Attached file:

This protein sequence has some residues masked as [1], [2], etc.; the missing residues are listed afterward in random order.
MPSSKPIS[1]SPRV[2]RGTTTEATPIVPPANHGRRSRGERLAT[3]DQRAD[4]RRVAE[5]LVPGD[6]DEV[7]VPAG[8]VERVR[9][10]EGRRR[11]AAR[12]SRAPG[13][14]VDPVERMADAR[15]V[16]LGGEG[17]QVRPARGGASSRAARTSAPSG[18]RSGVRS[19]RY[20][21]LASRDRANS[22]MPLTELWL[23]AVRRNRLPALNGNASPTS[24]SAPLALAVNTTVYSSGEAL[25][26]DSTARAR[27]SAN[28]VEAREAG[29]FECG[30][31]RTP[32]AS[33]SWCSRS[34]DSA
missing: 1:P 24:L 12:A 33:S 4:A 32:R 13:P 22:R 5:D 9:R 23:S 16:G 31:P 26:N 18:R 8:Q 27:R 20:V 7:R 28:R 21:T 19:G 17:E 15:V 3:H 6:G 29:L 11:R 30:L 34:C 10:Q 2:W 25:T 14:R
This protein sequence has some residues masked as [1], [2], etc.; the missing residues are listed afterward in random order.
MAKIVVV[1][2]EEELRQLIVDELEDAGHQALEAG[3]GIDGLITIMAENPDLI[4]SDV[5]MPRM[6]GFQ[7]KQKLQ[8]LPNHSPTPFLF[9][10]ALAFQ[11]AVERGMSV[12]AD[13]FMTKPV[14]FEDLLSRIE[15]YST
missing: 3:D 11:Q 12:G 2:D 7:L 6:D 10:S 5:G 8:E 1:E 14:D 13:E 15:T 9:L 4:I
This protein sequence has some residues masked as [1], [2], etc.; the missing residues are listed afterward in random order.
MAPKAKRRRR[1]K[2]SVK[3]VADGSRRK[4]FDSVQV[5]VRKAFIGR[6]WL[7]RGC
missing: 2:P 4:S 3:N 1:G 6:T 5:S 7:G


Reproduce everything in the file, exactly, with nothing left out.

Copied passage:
This protein sequence has some residues masked as [1], [2], etc.; the missing residues are listed afterward in random order.
MPSSKPIS[1]SPRV[2]RGTTTEATPIVPPANHGRRSRGERLAT[3]DQRAD[4]RRVAE[5]LVPGD[6]DEV[7]VPAG[8]VERVR[9][10]EGRRR[11]AAR[12]SRAPG[13][14]VDPVERMADAR[15]V[16]LGGEG[17]QVRPARGGASSRAARTSAPSG[18]RSGVRS[19]RY[20][21]LASRDRANS[22]MPLTELWL[23]AVRRNRLPALNGNASPTS[24]SAPLALAVNTTVYSSGEAL[25][26]DSTARAR[27]SAN[28]VEAREAG[29]FECG[30][31]RTP[32]AS[33]SWCSRS[34]DSA
missing: 1:P 24:L 12:A 33:S 4:A 32:R 13:P 22:R 5:D 9:R 23:S 16:G 31:P 26:N 18:R 8:Q 27:R 20:V 7:R 28:R 21:T 19:G 17:E 15:V 3:H 6:G 29:L 11:R 30:L 34:C 10:Q 2:W 25:T 14:R
This protein sequence has some residues masked as [1], [2], etc.; the missing residues are listed afterward in random order.
MAKIVVV[1][2]EEELRQLIVDELEDAGHQALEAG[3]GIDGLITIMAENPDLI[4]SDV[5]MPRM[6]GFQ[7]KQKLQ[8]LPNHSPTPFLF[9][10]ALAFQ[11]AVERGMSV[12]AD[13]FMTKPV[14]FEDLLSRIE[15]YST
missing: 3:D 11:Q 12:G 2:D 7:L 6:D 10:S 5:G 8:E 1:E 14:D 13:E 15:T 9:L 4:I
This protein sequence has some residues masked as [1], [2], etc.; the missing residues are listed afterward in random order.
MAPKAKRRRR[1]K[2]SVK[3]VADGSRRK[4]FDSVQV[5]VRKAFIGR[6]WL[7]RGC
missing: 2:P 4:S 3:N 1:G 6:T 5:S 7:G